Storm King Wavefield
In case you missed it (I did): Maya Lin, still most famous for designing the Vietnam Memorial at the preposterously young age of 21, spoke at UIC last month on her philosophy of design. She’s done some building architecture during her long career, but since exploding onto the scene with her memorial she’s mostly concentrated on landscape architecture (including memorials, though she’s apparently retiring from that genre). I’ve long been interested in landscape architecture, since the manner in which it changes says a lot about culture—consider, for instance, the sylvan landscape of Humboldt Park, initially French-inspired but gently nativized in a Prairie style by the forward-thinking landscape architect Jens Jensen, versus the urban jumble of Millennium Park. Or New York’s Central Park, greatest of America’s European urban parks, against Millennium Park.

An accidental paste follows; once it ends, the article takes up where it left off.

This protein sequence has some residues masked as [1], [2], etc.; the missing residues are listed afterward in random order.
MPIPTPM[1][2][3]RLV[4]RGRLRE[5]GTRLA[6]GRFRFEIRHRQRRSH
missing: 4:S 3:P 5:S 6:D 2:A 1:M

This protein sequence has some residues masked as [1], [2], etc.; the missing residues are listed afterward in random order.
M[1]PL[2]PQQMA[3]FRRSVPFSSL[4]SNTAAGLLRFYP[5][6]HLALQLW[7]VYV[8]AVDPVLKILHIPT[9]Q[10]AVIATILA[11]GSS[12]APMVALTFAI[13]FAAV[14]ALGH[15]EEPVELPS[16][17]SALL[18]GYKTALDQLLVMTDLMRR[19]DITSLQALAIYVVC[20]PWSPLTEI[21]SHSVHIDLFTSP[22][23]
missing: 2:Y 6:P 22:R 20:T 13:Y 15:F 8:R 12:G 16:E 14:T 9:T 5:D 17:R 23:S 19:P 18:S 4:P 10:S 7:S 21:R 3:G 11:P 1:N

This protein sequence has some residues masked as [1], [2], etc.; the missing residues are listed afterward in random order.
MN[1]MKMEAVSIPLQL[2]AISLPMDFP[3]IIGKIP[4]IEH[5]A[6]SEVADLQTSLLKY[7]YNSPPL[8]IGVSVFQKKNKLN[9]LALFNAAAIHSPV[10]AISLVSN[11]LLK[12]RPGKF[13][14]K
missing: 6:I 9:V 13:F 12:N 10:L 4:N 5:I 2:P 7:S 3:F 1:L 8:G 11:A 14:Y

Lin studied computer programming in high school, during the Cobol/Fortran era—leading to her sculpture Input at the college campus she grew up on—and tries to integrate the concept of site-specific design in unusual ways, some of which reflect site-specific structures that can’t been seen, a nod to the world around us that we don’t notice and can’t without the aid of technology. She’s not the most dynamic speaker, but it’s an interesting talk about her approach (via Blair Kamin). Oddly, given the city’s architectural prominence, I’m not aware of a single piece by her in the city; I think Grand Rapids is the closest place with one of her pieces.
Photograph: Dendroica cerulia (CC by 2.0)
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